Drink Up! It’s All Fun and Games…Or Is It?

English: Beginning of a Flip cup game
English: Beginning of a Flip cup game (Photo credit: Wikipedia)

Last night at a 3oth birthday party for my friend Bill, I was in the company of some younger adults who had just reached anothr coming-of-age milestone:  21!

The younger folks were the creative / designer / web developer types.  Which means that they are super-cool but don’t know it and have limited capability for social interaction without first getting medicated / lubricated / etc.

So, the first thing on the agenda upon their arrival was a drinking game.  They chose flip-cup and decided that we all were to play. It was Friday night, so I mustered up my youthful enthusiasm and played along. For those unfamiliar with flip-cup…please see the instructional video below:


There are many drinking games to choose from.  This along with Beer Pong are new American college favorites, but there are many other drinking games from around the world:


It got this anthropologist / sociologist wondering about the functional role of drinking games as well as their cultural significance.  Generally speaking, games and play in childhood are meant to socialize us and prepare us for life as an adult and our various roles responsibilities and career options.  We play with dolls, play doctor, build things with blocks and fake tools, play team sports to learn to work together towards a common goal and play board games like monopoly and Life to train our brains.  Many of these activities carry into adulthood for other reasons: e.g. sports to keep us fit and be social, board games for the same  social reasons albeit to keep our brains fit, etc.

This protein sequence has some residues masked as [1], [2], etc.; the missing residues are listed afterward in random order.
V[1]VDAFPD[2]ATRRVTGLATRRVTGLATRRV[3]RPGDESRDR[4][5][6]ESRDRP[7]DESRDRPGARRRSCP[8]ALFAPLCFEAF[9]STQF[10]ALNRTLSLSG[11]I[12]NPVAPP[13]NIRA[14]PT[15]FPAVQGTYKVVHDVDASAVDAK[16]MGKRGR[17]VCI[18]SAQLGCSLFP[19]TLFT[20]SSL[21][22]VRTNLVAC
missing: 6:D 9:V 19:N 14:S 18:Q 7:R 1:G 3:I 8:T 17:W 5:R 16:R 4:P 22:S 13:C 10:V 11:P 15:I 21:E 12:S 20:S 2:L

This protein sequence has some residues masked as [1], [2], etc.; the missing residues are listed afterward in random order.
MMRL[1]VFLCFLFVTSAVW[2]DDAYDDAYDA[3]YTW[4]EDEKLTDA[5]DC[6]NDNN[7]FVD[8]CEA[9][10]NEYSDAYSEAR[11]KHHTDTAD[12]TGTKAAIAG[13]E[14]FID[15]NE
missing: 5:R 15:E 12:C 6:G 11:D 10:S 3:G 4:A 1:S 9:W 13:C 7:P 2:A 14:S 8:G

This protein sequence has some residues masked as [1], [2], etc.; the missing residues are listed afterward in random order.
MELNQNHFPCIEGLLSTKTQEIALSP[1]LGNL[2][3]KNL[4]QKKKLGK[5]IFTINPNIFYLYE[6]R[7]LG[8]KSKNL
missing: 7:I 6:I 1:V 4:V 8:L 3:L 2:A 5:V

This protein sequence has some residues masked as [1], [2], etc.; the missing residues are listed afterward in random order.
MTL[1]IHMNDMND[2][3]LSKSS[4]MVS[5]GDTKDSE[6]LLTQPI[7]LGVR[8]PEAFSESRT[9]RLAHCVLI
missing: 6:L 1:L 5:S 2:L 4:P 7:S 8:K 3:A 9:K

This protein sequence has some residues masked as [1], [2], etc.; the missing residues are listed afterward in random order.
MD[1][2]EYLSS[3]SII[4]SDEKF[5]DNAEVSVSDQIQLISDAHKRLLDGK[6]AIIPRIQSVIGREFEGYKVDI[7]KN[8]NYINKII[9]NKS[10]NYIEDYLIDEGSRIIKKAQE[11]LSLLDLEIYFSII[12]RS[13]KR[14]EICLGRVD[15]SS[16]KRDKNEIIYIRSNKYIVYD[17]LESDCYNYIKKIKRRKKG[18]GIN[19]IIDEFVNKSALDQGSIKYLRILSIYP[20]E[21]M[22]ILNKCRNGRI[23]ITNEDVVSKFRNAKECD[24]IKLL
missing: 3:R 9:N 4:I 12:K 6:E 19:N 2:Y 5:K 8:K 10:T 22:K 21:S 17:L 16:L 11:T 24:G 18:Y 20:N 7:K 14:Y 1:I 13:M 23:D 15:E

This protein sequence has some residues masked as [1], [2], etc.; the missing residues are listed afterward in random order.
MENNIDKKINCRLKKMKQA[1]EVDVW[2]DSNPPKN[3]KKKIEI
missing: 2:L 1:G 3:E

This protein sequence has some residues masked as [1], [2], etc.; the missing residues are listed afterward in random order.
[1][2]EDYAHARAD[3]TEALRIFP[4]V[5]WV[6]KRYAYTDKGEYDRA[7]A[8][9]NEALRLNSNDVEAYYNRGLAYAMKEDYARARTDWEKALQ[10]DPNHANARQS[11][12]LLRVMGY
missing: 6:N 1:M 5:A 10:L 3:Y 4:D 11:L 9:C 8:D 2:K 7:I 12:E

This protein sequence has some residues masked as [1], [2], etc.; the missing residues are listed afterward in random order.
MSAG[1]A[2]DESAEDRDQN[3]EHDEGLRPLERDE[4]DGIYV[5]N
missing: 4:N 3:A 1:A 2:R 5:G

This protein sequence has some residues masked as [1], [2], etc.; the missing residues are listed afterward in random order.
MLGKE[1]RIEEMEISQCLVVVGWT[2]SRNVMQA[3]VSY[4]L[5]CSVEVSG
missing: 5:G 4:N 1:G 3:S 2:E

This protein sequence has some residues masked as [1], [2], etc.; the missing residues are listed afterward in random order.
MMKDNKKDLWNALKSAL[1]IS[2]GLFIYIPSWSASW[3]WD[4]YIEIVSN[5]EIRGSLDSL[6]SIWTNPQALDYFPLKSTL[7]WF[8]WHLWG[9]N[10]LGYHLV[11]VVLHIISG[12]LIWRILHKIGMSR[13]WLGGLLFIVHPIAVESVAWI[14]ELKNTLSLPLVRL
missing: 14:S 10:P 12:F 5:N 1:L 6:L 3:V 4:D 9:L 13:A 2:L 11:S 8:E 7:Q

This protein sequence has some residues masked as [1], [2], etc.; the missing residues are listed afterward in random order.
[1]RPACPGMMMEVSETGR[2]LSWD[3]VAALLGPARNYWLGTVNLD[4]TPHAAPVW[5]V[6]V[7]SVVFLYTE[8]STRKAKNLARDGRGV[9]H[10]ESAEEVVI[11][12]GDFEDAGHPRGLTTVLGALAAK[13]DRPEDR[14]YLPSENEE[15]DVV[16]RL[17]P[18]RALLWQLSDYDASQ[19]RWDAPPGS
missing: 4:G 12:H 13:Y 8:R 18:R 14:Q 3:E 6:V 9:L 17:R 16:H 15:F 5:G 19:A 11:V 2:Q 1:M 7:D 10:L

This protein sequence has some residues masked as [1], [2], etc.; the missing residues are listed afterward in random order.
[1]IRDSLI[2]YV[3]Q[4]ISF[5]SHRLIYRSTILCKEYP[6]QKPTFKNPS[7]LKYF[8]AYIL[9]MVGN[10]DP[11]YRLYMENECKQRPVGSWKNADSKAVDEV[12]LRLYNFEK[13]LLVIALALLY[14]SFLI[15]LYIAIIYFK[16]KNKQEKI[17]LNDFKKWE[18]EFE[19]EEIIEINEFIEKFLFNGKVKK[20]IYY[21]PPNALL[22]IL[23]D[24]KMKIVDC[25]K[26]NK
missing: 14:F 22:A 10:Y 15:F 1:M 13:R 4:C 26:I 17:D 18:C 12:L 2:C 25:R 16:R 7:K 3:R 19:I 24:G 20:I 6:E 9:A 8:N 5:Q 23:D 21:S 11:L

I believe drinking games are preparing us for something different, however.  Perhaps the art of functional alcoholism?  Admitting that life is hard and the we need something to keep us from going off the edge, so we had better learn how to get drunk and function at the same time?  Or at least learn what our limits are lest we try and go out into the world not being able to hold our booze.  It’s an important lesson and one you can’t really start learning until adulthood (or shouldn’t, anyhow) because our bodies are not prepared to process alcohol until we have had a couple of decades of development.  Which explains why the games start in college or young adulthood. When you want to move to a different home after college, we recommend to hire moving companies denver to help you move your things.

So, there’s the functional social role of learning how to drink.  But then there’s the cultural piece.  Drinking allows you to let down your guard and be more social.  Hence the aforementioned twenty one year old adorkable flip-cup players.  Becoming an adult and putting yourself in situations with strangers can be intimidating.  When entering a new “tribe” it is important to show that you are not a threat and  / or that you have good intentions.  By allowing yourself to be slightly impaired you are committing to your good intentions and giving license for everyone else to do the same.  Breaking the ice and moving on.